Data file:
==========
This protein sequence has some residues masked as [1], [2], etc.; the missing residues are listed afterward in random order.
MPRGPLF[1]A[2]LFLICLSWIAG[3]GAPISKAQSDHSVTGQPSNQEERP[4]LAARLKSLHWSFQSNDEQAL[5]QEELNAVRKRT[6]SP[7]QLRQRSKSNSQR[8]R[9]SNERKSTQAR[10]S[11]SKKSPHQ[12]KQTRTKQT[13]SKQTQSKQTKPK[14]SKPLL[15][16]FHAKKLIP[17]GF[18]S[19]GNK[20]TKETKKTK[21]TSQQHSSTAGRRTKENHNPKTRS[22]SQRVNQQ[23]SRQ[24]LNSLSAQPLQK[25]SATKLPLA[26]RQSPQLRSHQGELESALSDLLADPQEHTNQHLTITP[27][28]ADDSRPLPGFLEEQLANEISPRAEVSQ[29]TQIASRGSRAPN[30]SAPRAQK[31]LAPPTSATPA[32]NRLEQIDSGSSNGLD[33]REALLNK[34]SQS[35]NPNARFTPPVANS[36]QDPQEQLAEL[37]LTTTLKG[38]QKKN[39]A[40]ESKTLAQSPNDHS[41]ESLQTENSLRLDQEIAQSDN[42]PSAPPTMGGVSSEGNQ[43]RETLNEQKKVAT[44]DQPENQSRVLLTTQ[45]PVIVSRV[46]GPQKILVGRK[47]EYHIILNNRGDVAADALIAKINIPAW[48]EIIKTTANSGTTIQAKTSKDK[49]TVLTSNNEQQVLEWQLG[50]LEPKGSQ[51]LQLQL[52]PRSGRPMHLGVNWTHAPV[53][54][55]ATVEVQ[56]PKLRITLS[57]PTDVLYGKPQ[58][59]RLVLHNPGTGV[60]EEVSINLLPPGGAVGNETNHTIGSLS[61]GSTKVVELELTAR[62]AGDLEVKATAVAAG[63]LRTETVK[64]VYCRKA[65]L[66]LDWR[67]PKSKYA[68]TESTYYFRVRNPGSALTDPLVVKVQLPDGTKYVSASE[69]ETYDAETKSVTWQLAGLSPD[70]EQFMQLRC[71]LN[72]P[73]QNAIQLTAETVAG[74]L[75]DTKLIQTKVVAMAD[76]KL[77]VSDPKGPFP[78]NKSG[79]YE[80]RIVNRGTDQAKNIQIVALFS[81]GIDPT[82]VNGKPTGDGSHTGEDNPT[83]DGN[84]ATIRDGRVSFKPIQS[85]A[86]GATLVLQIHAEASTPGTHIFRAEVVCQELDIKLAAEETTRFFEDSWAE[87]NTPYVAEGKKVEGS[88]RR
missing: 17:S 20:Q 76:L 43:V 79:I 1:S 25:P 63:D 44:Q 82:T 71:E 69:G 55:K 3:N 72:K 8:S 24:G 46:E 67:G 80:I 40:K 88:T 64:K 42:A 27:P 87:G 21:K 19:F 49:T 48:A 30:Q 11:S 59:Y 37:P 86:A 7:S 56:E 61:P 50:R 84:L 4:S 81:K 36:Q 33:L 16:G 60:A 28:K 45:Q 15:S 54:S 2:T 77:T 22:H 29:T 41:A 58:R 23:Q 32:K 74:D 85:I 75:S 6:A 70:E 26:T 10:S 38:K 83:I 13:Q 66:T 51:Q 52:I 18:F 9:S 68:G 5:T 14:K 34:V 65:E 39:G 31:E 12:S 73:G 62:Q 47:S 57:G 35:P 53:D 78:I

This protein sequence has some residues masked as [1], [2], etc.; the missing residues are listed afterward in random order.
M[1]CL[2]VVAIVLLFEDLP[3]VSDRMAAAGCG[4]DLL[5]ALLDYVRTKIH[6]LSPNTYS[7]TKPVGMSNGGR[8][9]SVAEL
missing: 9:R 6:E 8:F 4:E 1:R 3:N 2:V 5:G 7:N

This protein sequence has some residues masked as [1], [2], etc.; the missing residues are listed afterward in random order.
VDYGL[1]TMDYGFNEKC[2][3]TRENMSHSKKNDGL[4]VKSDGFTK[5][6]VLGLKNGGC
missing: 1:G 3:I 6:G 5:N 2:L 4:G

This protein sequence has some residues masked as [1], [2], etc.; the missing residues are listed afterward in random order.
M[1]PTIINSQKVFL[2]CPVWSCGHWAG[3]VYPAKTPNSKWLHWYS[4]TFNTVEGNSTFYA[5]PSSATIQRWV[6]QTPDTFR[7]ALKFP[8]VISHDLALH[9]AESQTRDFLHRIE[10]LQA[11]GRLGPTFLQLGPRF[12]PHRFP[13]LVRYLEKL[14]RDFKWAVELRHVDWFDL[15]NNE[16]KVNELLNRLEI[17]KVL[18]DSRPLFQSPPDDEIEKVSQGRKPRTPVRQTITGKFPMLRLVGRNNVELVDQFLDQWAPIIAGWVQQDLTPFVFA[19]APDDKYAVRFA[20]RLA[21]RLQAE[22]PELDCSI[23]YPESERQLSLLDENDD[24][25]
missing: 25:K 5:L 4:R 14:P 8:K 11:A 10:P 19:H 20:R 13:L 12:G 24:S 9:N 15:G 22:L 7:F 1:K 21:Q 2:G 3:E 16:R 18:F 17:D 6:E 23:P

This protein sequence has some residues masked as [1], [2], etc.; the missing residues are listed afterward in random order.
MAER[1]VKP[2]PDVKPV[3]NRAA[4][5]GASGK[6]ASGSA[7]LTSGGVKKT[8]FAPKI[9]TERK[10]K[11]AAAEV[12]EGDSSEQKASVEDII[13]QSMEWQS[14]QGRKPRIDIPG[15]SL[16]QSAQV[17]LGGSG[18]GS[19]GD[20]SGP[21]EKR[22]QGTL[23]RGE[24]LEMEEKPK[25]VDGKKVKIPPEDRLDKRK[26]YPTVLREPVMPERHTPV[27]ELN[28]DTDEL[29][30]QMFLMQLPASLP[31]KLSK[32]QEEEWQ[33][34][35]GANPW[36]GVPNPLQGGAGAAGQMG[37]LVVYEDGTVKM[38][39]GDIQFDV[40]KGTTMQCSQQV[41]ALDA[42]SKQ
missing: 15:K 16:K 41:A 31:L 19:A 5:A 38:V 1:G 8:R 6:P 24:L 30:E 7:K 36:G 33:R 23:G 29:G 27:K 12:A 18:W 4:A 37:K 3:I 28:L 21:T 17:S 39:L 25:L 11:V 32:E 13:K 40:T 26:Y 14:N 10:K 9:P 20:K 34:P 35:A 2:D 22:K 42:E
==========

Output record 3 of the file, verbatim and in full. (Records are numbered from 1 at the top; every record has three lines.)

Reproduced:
This protein sequence has some residues masked as [1], [2], etc.; the missing residues are listed afterward in random order.
VDYGL[1]TMDYGFNEKC[2][3]TRENMSHSKKNDGL[4]VKSDGFTK[5][6]VLGLKNGGC
missing: 1:G 3:I 6:G 5:N 2:L 4:G